Since the presentation of the paper, Congress has enacted a law establishing, in the Department of the Interior, a United States Bureau of Mines. To this Bureau have been transferred from the Geological Survey the fuel-testing and the mine accidents investigations described in this paper. To the writer it seems a matter for deep regret that the investigations of the structural materials belonging to and for the use of the United States, were not also transferred to the same Bureau. On the last day of the session of Congress, a conference report transferred these from the Geological Survey to the Bureau of Standards. It is doubtful whether the continuation of these investigations in that Bureau, presided over as it is by physicists and chemists of high scientific attainments, will be of as immediate value to engineers and to those engaged in building and engineering construction as they would in the Bureau of Mines, charged as it is with the investigations pertinent to the mining and quarrying industries, and having in its employ mining, mechanical, and civil engineers.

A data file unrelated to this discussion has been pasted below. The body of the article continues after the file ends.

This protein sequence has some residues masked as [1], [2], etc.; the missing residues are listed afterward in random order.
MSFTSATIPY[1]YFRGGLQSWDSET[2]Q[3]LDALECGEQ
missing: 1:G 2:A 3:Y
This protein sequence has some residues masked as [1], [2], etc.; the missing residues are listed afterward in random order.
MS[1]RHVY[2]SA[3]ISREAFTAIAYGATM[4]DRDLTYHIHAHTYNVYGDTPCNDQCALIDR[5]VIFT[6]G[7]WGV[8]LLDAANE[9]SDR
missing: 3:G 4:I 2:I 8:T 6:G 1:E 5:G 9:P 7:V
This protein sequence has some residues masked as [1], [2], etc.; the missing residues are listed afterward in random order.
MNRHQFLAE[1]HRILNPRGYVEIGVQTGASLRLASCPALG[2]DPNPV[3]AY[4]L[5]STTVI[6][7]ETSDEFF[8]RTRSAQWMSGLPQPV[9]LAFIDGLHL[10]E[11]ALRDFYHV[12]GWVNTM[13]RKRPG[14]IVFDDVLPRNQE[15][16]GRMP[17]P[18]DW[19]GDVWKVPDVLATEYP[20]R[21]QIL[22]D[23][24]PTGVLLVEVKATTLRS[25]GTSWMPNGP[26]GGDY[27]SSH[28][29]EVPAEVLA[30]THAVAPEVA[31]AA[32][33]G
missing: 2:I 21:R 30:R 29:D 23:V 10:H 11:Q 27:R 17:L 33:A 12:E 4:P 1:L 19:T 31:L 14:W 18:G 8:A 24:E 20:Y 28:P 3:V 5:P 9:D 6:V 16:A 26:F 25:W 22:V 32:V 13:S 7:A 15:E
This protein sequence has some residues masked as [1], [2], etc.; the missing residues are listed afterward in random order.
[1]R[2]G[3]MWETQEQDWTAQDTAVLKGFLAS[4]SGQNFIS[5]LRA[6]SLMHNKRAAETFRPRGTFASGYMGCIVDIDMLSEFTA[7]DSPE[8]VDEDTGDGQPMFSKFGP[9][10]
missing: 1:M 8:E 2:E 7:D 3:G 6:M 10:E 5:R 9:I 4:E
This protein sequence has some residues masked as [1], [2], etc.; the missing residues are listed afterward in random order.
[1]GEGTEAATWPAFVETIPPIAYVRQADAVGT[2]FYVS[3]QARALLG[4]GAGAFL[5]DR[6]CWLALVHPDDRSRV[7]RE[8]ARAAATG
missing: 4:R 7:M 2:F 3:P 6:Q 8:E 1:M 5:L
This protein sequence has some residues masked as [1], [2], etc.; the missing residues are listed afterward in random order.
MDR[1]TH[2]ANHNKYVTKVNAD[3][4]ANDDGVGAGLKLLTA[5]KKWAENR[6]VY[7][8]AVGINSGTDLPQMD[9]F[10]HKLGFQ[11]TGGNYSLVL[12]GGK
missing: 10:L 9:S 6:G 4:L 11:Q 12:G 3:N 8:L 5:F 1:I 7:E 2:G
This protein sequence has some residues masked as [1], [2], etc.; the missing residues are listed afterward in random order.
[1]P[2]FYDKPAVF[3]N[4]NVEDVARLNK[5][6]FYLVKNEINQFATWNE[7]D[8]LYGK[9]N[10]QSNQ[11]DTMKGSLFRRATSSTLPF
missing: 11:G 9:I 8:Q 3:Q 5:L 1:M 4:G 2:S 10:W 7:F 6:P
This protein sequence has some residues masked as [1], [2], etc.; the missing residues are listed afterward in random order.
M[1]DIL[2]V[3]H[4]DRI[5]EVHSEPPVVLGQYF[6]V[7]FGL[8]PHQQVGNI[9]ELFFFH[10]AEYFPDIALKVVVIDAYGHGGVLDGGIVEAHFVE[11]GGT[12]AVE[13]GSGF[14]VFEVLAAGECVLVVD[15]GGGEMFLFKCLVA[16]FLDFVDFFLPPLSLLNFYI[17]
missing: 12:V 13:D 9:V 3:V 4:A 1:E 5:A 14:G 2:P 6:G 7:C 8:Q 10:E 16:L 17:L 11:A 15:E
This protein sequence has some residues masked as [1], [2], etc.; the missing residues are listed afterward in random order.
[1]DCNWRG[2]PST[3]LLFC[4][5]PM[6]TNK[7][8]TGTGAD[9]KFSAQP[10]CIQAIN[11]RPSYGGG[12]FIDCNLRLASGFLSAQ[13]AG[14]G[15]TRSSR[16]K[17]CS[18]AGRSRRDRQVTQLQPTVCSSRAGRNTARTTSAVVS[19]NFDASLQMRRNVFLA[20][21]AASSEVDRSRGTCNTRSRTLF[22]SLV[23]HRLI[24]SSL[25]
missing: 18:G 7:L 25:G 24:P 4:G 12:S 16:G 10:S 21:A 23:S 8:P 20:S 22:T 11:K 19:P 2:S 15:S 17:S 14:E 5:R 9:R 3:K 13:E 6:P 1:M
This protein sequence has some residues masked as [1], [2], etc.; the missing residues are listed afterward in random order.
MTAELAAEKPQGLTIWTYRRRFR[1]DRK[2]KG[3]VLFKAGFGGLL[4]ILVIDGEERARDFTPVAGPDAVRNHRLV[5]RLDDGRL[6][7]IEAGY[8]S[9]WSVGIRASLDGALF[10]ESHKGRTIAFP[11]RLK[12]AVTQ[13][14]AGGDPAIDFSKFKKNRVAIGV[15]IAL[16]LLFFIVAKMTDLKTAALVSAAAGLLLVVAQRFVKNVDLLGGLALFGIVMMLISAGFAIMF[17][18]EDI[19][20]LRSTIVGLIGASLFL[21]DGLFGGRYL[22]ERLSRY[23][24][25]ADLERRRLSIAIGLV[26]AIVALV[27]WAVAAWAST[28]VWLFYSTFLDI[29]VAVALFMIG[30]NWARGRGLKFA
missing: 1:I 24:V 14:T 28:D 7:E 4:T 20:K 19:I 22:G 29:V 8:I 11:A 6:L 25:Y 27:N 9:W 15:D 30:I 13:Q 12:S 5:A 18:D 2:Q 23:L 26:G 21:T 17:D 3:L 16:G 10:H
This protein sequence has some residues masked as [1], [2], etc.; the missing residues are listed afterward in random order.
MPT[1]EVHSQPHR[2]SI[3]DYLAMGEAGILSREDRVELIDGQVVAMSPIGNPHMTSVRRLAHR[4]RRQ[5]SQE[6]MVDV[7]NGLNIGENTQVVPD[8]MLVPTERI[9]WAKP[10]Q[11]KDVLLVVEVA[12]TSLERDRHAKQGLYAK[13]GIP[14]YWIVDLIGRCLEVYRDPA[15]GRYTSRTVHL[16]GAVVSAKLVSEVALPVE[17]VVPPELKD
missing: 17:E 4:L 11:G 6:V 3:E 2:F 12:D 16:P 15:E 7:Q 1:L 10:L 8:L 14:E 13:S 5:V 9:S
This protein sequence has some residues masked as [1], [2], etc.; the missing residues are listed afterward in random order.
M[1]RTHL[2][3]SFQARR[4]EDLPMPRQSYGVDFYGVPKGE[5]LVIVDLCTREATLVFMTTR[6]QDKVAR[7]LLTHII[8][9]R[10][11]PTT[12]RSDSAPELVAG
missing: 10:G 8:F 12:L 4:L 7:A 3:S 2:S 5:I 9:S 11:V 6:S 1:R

[Footnote 1: Presented at the meeting of April 20th, 1910.]
[Footnote 2: "Coal Mine Accidents," by Clarence Hall and Walter O. Snelling. Bulletin No. 333, U.S. Geological Survey, Washington, D.C.]
[Footnote 3: "The Explosibility of Coal Dust," by George S. Rice and others. Bulletin No. * * *, U.S. Geological Survey.]
[Footnote 4: "Notes on Explosives, Mine Gases and Dusts," by Rollin Thomas Chamberlin. Bulletin No. 383, U.S. Geological Survey, 1909.]
[Footnote 5: "Prevention of Mine Explosions," by Victor Watteyne, Carl Meissner, and Arthur Desborough. Bulletin No. 369, U.S. Geological Survey.]
[Footnote 6: With a view to obtaining a dust of uniform purity and inflammability.]